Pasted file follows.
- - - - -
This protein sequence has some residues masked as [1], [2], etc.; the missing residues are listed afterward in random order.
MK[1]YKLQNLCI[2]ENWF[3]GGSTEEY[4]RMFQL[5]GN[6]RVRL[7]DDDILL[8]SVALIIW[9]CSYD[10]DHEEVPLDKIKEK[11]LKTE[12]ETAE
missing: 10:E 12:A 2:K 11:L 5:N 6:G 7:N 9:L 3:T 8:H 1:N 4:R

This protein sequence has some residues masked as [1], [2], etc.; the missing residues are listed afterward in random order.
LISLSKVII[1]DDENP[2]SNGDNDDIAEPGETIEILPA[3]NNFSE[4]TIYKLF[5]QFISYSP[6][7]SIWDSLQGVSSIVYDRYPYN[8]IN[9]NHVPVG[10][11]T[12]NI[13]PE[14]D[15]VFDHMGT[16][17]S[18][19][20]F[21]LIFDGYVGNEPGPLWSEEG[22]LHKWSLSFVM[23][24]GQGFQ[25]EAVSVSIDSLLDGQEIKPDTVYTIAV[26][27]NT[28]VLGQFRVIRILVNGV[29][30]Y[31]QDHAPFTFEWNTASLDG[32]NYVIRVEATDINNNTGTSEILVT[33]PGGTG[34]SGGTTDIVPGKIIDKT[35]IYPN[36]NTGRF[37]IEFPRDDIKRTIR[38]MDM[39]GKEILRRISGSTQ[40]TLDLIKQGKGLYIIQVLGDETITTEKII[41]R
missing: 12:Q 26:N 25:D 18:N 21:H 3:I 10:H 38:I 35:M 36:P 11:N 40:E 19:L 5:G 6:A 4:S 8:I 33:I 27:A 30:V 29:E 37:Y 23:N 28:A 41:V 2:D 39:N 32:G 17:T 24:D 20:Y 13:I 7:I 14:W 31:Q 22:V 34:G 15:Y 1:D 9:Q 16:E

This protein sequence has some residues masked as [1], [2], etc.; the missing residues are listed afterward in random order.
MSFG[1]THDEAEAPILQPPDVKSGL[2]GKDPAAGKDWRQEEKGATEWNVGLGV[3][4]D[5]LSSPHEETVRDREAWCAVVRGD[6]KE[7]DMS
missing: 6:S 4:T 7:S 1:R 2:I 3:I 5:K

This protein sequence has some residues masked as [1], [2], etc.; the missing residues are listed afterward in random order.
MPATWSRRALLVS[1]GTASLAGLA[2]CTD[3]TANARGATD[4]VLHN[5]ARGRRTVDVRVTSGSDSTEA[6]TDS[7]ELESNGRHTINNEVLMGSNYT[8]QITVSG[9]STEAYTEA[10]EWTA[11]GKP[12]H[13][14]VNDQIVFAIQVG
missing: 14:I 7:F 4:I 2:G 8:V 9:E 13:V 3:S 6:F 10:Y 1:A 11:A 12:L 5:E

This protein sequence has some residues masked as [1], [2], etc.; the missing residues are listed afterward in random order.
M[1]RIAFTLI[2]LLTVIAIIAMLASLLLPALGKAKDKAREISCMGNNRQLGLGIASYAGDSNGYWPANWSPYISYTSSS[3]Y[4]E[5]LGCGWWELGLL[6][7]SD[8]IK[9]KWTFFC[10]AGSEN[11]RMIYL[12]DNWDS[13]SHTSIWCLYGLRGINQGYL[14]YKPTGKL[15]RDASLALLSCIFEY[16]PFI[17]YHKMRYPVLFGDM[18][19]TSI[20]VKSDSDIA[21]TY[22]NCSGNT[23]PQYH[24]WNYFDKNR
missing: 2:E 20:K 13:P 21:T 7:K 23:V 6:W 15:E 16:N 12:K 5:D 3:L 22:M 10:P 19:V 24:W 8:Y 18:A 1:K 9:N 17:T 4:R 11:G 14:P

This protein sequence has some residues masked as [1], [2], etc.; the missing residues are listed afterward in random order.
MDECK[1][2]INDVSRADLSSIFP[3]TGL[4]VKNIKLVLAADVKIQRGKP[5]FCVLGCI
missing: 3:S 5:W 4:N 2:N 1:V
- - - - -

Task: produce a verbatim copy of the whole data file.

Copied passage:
This protein sequence has some residues masked as [1], [2], etc.; the missing residues are listed afterward in random order.
MK[1]YKLQNLCI[2]ENWF[3]GGSTEEY[4]RMFQL[5]GN[6]RVRL[7]DDDILL[8]SVALIIW[9]CSYD[10]DHEEVPLDKIKEK[11]LKTE[12]ETAE
missing: 10:E 12:A 2:K 11:L 5:N 6:G 7:N 9:L 3:T 8:H 1:N 4:R

This protein sequence has some residues masked as [1], [2], etc.; the missing residues are listed afterward in random order.
LISLSKVII[1]DDENP[2]SNGDNDDIAEPGETIEILPA[3]NNFSE[4]TIYKLF[5]QFISYSP[6][7]SIWDSLQGVSSIVYDRYPYN[8]IN[9]NHVPVG[10][11]T[12]NI[13]PE[14]D[15]VFDHMGT[16][17]S[18][19][20]F[21]LIFDGYVGNEPGPLWSEEG[22]LHKWSLSFVM[23][24]GQGFQ[25]EAVSVSIDSLLDGQEIKPDTVYTIAV[26][27]NT[28]VLGQFRVIRILVNGV[29][30]Y[31]QDHAPFTFEWNTASLDG[32]NYVIRVEATDINNNTGTSEILVT[33]PGGTG[34]SGGTTDIVPGKIIDKT[35]IYPN[36]NTGRF[37]IEFPRDDIKRTIR[38]MDM[39]GKEILRRISGSTQ[40]TLDLIKQGKGLYIIQVLGDETITTEKII[41]R
missing: 12:Q 26:N 25:D 18:N 21:H 3:I 10:H 38:I 35:M 36:P 11:N 40:E 19:L 5:G 6:A 4:S 8:I 33:I 27:A 30:V 29:E 37:Y 23:N 28:A 41:V 2:D 39:N 32:G 17:T 24:D 20:Y 13:I 7:I 14:W 31:Q 22:V 34:G 15:Y 1:D 9:Q 16:E

This protein sequence has some residues masked as [1], [2], etc.; the missing residues are listed afterward in random order.
MSFG[1]THDEAEAPILQPPDVKSGL[2]GKDPAAGKDWRQEEKGATEWNVGLGV[3][4]D[5]LSSPHEETVRDREAWCAVVRGD[6]KE[7]DMS
missing: 6:S 4:T 7:S 1:R 2:I 3:I 5:K

This protein sequence has some residues masked as [1], [2], etc.; the missing residues are listed afterward in random order.
MPATWSRRALLVS[1]GTASLAGLA[2]CTD[3]TANARGATD[4]VLHN[5]ARGRRTVDVRVTSGSDSTEA[6]TDS[7]ELESNGRHTINNEVLMGSNYT[8]QITVSG[9]STEAYTEA[10]EWTA[11]GKP[12]H[13][14]VNDQIVFAIQVG
missing: 14:I 7:F 4:I 2:G 8:V 9:E 13:V 3:S 6:F 10:Y 1:A 11:A 12:L 5:E

This protein sequence has some residues masked as [1], [2], etc.; the missing residues are listed afterward in random order.
M[1]RIAFTLI[2]LLTVIAIIAMLASLLLPALGKAKDKAREISCMGNNRQLGLGIASYAGDSNGYWPANWSPYISYTSSS[3]Y[4]E[5]LGCGWWELGLL[6][7]SD[8]IK[9]KWTFFC[10]AGSEN[11]RMIYL[12]DNWDS[13]SHTSIWCLYGLRGINQGYL[14]YKPTGKL[15]RDASLALLSCIFEY[16]PFI[17]YHKMRYPVLFGDM[18][19]TSI[20]VKSDSDIA[21]TY[22]NCSGNT[23]PQYH[24]WNYFDKNR
missing: 2:E 20:K 13:P 21:T 7:K 23:V 6:W 15:E 16:N 12:K 5:D 3:L 22:M 10:P 19:V 24:W 8:Y 18:A 1:K 9:N 17:T 4:R 11:G 14:P

This protein sequence has some residues masked as [1], [2], etc.; the missing residues are listed afterward in random order.
MDECK[1][2]INDVSRADLSSIFP[3]TGL[4]VKNIKLVLAADVKIQRGKP[5]FCVLGCI
missing: 3:S 5:W 4:N 2:N 1:V